(2) Poor quality of teachers. Teaching is not considered a lucrative career option

in India. Most of them end up in this career as they couldn’t find jobs elsewhere.


(3) Outdated syllabus taught in most of the colleges.


(4) Lack of state-of-art infrastructure in the top colleges.


A typical Indian classroom is characterized by long hours of lectures by the teacher

with very little focus on the students’ ability to comprehend. However, Indian

The education system today is seeing many technology-driven innovations for students.

A smart class from Educomp is such an example. Smart class is essentially a digital

content library of curriculum-mapped, multimedia-rich, 3D content. It also enables

teachers to quickly assess how much of a particular lesson students have been able

to assimilate during the class. Once a topic is covered, the teacher gives the class a

set of questions on a large screen. Each student then answers via a personal

answering device or the smart assessment system. The teacher gets the scores right

away and based on that, she repeats parts of the lesson that the students don’t

appear to have grasped. Another example is the launch of the YouTube channel Edu

India, which is an Indian curriculum focused education channel.


Some other players in this sector who have come up with innovative ideas in changing the education system are Everonn Education, NIIT, Core Education & Technologies, IL& FS, Compucom, HCL Infosystems, Learn Next, Tata Interactive Systems, Mexus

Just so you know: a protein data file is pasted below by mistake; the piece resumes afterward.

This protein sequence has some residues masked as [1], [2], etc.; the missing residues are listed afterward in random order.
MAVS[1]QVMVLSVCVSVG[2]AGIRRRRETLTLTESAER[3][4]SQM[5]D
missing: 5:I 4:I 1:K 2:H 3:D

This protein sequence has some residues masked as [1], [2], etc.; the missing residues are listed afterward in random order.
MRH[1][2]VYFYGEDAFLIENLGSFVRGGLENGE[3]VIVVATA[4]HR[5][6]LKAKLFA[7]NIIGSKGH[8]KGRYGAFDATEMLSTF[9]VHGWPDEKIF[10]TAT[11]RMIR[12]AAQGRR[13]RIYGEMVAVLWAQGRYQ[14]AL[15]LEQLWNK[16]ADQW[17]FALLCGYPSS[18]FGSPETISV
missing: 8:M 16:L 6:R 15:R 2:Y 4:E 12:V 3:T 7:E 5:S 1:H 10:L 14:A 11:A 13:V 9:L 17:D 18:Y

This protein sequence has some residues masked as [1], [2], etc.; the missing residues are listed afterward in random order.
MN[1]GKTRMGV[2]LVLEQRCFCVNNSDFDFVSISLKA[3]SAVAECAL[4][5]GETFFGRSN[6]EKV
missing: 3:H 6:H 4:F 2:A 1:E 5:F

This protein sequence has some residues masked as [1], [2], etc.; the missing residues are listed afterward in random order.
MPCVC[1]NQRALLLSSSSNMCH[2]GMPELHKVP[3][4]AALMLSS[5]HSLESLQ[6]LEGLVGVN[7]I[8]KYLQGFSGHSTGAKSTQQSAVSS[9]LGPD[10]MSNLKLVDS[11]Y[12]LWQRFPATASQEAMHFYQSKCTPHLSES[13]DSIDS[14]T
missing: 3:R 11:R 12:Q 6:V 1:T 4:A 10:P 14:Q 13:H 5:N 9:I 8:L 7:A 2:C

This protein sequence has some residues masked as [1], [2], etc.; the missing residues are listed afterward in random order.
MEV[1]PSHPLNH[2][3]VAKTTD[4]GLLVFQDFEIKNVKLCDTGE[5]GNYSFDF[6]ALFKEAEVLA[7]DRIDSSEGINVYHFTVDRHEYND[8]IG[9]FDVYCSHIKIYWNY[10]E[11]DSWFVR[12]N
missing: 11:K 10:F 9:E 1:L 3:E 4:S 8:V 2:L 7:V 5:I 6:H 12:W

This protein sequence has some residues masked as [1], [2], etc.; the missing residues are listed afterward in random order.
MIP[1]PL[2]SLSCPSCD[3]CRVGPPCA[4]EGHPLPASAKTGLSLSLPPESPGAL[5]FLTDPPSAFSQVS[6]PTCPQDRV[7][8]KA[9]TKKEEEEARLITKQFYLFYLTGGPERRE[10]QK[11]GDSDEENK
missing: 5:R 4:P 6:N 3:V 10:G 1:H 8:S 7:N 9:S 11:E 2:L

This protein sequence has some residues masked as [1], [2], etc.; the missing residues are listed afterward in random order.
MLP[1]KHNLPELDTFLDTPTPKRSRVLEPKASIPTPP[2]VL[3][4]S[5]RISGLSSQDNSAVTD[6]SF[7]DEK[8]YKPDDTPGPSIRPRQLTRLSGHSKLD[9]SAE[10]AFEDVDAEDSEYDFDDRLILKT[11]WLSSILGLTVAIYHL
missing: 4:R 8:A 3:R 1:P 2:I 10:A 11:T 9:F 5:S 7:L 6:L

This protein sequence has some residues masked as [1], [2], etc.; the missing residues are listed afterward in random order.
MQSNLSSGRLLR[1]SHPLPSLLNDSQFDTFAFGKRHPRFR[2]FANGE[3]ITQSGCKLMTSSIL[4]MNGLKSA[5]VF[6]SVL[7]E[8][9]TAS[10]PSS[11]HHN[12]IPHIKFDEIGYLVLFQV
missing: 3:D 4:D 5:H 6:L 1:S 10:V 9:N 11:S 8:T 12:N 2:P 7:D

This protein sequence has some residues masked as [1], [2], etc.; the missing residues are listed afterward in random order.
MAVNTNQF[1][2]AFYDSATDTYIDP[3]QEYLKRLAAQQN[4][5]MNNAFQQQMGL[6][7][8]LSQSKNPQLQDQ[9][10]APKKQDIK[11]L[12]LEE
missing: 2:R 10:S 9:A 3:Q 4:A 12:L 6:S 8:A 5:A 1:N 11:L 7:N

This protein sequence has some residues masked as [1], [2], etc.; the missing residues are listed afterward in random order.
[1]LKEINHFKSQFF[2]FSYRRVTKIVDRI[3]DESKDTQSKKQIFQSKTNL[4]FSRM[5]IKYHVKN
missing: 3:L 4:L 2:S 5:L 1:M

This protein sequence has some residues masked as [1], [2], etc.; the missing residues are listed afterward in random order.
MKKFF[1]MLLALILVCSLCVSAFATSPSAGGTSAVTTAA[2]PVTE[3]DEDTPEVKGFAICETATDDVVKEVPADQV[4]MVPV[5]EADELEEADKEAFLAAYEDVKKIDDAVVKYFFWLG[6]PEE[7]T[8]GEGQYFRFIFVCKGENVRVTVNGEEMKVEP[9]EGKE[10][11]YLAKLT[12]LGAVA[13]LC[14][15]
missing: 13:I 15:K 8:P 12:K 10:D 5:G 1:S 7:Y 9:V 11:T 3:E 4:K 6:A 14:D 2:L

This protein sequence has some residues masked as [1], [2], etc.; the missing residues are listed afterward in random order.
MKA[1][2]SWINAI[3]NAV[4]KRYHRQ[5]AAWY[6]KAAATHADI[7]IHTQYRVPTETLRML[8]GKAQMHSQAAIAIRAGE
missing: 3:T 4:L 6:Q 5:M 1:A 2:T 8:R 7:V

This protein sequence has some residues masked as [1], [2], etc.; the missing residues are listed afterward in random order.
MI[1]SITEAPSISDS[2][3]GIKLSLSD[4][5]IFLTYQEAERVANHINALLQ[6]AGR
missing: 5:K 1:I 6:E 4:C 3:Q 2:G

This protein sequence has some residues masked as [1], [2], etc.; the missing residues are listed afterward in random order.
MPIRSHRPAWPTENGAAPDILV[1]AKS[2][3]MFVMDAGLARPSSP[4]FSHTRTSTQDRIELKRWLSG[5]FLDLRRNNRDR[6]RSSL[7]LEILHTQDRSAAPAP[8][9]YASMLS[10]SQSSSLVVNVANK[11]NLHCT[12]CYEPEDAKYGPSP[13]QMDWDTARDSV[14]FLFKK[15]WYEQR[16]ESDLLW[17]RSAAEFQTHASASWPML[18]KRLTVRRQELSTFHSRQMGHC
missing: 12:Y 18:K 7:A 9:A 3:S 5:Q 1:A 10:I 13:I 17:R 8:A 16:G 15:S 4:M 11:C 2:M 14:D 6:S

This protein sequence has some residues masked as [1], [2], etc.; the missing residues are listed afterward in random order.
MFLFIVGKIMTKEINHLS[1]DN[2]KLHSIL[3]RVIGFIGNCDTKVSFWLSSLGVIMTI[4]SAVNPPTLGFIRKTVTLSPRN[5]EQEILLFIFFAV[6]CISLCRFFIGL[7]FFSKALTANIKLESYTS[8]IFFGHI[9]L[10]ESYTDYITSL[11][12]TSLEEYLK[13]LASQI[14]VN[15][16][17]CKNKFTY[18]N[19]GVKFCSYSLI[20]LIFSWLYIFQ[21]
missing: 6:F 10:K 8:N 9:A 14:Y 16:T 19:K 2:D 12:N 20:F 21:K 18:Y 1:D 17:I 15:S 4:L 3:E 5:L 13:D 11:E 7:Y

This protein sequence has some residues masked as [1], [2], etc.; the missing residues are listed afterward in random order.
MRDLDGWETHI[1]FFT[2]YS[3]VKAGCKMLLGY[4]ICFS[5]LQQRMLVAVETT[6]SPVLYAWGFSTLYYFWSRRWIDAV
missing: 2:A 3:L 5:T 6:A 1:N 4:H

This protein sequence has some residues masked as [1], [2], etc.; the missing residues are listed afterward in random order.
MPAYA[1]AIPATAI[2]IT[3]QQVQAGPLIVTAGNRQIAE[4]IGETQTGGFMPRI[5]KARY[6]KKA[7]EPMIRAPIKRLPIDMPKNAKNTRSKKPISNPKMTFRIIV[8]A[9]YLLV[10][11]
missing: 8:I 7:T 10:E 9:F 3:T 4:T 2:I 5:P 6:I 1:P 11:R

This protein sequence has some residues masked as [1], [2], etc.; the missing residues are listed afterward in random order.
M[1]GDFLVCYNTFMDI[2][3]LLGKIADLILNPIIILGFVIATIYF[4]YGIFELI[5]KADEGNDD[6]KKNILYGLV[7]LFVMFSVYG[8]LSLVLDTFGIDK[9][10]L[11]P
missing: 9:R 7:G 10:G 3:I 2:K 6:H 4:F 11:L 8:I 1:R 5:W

Education, S. Chand Harcourt, and discovery.


We also see a lot more schooling options available today as a replacement to the conventional mainstream system. In his article, Vaibhav Devanathan of LaughGuru has emphasized that the high level of stress in students caused by mainstream schools has given rise to various

alternative methods of schooling in India like Montessori schools, Krishnamurti

schools, Home-Schooling, and Gardner’s Model. Future Indian Education Systems predominantly follows the system laid by the British.


Although we can boast of having the IITs, IIMs, and some of the best law and medical colleges, India’s contribution to the world of innovation is close to none.


The education system should therefore focus on churning out not just engineers, but also

entrepreneurs, artists, scientists, writers, etc. all of whom are influential in the

development of the economy.

The Indian education system with its various factors can be looked into from to main point of views the positive side and the drawbacks:


The positive side of the Indian Education system


Students go through many exams in their learning years. It teaches us to analyze

our strengths and weaknesses consistently.


  • Indian education system emphasizes competitive spirit. Competition teaches

students to unleash their full potential.


  • Indian schools teach basic knowledge in all subjects.


  • The annual system in school years helps slow learners.


  • These days a lot of positive changes are happening in the education system of India. Emphasis on practical knowledge is increased.